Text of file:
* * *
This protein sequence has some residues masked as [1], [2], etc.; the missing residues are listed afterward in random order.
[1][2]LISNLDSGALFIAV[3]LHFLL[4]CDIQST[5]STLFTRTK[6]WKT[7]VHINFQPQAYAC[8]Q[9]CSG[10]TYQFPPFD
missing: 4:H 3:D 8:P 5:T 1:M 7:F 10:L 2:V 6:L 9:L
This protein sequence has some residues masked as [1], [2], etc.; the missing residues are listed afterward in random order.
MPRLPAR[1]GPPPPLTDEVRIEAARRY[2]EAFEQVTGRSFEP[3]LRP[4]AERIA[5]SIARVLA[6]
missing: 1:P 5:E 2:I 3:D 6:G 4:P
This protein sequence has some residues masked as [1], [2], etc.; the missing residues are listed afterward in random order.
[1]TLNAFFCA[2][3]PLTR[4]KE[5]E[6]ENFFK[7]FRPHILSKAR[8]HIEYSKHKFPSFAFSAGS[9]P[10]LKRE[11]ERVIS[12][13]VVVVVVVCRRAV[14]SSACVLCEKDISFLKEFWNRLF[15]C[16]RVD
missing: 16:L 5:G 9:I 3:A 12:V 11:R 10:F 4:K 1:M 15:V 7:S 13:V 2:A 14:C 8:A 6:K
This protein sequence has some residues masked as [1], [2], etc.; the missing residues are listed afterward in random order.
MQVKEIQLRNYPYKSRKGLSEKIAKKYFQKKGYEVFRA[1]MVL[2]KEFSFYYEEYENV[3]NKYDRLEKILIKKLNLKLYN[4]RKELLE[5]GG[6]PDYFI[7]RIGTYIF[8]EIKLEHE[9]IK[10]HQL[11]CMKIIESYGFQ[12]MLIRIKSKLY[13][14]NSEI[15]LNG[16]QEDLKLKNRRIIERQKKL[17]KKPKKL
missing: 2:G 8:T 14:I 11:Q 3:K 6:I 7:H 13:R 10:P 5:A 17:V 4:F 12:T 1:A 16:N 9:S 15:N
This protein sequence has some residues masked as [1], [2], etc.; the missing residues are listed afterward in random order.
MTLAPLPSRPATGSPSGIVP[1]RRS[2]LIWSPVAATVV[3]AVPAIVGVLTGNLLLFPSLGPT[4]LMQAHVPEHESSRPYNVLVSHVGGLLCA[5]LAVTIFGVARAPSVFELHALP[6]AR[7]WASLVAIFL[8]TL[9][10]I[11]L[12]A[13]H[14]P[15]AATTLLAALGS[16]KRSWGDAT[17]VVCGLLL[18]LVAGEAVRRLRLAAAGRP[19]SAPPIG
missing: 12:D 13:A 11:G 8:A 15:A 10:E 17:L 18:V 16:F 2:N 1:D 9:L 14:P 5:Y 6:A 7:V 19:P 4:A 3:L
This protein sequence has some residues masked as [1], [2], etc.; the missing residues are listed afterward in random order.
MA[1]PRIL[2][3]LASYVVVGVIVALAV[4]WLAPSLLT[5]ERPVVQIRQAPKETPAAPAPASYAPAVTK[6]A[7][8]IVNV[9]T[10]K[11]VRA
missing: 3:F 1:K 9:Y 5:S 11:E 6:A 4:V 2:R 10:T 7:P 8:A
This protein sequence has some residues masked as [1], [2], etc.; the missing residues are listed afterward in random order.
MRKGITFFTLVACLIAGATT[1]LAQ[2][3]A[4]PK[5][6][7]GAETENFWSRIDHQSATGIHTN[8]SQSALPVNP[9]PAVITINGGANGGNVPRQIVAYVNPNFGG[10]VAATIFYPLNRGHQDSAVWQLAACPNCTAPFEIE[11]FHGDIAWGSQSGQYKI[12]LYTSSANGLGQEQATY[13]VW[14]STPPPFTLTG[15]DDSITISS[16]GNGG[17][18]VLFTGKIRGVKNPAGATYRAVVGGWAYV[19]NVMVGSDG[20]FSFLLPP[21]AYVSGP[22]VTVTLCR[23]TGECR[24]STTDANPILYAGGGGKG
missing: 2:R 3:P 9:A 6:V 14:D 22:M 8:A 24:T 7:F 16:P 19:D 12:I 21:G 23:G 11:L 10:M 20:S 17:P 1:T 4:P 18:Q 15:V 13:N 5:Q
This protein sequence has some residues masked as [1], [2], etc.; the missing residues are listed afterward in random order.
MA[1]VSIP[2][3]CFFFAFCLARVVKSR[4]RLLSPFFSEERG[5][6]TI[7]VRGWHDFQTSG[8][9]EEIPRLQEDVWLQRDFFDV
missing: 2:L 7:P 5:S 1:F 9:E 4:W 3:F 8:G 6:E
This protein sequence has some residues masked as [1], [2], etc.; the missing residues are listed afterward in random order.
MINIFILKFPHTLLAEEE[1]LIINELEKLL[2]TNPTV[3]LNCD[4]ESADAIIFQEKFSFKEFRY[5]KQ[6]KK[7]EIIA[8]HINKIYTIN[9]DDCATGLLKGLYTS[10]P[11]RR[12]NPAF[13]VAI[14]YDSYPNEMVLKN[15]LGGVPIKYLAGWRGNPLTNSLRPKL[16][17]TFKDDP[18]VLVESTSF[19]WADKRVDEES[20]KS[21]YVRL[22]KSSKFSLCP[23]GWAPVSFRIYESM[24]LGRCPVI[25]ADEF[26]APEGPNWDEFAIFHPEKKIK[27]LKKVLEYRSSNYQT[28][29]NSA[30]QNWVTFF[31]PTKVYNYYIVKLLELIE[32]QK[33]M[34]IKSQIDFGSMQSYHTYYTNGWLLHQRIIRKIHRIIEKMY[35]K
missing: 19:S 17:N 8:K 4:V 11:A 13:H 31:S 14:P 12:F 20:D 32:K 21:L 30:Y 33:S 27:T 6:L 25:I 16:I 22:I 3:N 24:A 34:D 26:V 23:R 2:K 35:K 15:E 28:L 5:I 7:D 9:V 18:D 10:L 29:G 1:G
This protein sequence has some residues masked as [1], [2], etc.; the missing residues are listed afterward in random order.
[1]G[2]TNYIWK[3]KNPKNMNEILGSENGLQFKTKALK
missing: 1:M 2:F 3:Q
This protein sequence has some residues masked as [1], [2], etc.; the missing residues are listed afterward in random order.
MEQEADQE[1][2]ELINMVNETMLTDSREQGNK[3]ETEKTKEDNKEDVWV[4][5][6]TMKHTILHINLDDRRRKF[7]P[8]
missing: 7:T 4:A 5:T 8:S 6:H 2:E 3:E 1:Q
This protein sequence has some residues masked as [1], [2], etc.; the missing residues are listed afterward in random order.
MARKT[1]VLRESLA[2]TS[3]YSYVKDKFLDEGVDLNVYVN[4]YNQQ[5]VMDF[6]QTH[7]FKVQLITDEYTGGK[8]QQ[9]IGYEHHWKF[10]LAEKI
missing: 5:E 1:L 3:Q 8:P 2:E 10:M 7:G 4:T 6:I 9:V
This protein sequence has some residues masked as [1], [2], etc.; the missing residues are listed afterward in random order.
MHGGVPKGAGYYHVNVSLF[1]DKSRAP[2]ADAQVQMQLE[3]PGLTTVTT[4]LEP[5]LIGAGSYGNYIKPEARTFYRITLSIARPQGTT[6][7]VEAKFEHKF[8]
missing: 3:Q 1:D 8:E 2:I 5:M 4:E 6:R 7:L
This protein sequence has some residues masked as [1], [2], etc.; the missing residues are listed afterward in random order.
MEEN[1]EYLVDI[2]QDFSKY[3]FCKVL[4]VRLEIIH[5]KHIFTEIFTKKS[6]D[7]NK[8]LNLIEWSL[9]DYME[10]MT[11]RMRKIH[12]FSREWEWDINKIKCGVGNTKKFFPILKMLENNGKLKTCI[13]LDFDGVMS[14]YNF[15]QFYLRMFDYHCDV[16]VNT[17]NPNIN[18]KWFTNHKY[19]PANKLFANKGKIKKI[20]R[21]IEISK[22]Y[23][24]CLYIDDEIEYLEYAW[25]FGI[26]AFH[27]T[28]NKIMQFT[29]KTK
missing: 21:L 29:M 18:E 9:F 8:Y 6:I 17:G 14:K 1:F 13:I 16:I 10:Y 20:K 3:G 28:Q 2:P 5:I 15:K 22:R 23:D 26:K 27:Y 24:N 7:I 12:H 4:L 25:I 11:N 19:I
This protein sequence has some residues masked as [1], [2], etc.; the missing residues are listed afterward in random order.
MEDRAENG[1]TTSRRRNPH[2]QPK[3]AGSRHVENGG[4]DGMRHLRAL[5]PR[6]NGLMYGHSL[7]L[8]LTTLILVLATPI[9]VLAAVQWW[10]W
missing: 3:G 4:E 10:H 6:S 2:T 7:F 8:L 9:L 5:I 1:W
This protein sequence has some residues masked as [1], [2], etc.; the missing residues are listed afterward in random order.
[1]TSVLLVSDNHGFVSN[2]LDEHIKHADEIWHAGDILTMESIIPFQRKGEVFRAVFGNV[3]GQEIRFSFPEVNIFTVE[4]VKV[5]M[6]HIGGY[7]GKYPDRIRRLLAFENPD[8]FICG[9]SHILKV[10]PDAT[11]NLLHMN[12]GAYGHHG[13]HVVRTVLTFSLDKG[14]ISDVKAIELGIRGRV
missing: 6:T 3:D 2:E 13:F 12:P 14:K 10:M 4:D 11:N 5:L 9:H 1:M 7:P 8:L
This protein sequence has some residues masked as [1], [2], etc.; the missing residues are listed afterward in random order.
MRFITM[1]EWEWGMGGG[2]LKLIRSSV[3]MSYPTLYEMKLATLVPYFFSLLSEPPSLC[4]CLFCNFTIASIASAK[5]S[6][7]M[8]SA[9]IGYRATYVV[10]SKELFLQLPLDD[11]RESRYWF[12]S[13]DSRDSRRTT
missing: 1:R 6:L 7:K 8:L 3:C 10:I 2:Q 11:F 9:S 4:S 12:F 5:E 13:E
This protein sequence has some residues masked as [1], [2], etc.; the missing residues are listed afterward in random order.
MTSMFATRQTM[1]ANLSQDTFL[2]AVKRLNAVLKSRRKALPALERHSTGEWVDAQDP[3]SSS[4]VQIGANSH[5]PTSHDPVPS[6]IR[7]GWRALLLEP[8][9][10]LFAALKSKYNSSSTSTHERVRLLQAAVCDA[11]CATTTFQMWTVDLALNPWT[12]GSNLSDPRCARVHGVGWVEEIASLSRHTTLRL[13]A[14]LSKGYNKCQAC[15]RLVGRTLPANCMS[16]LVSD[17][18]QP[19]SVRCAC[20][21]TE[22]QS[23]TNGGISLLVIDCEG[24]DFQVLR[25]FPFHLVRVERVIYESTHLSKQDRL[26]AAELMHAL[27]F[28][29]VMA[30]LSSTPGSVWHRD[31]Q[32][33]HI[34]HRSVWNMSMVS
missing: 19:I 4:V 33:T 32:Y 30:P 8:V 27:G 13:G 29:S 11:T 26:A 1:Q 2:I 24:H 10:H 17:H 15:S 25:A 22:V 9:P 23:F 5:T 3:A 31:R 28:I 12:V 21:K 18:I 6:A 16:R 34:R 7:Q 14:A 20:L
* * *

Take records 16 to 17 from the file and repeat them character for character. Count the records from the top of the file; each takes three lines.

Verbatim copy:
This protein sequence has some residues masked as [1], [2], etc.; the missing residues are listed afterward in random order.
[1]TSVLLVSDNHGFVSN[2]LDEHIKHADEIWHAGDILTMESIIPFQRKGEVFRAVFGNV[3]GQEIRFSFPEVNIFTVE[4]VKV[5]M[6]HIGGY[7]GKYPDRIRRLLAFENPD[8]FICG[9]SHILKV[10]PDAT[11]NLLHMN[12]GAYGHHG[13]HVVRTVLTFSLDKG[14]ISDVKAIELGIRGRV
missing: 6:T 3:D 2:E 13:F 12:P 14:K 10:M 4:D 11:N 5:L 9:H 1:M 7:P 8:L
This protein sequence has some residues masked as [1], [2], etc.; the missing residues are listed afterward in random order.
MRFITM[1]EWEWGMGGG[2]LKLIRSSV[3]MSYPTLYEMKLATLVPYFFSLLSEPPSLC[4]CLFCNFTIASIASAK[5]S[6][7]M[8]SA[9]IGYRATYVV[10]SKELFLQLPLDD[11]RESRYWF[12]S[13]DSRDSRRTT
missing: 1:R 6:L 7:K 8:L 3:C 10:I 2:Q 11:F 9:S 4:S 12:F 5:E 13:E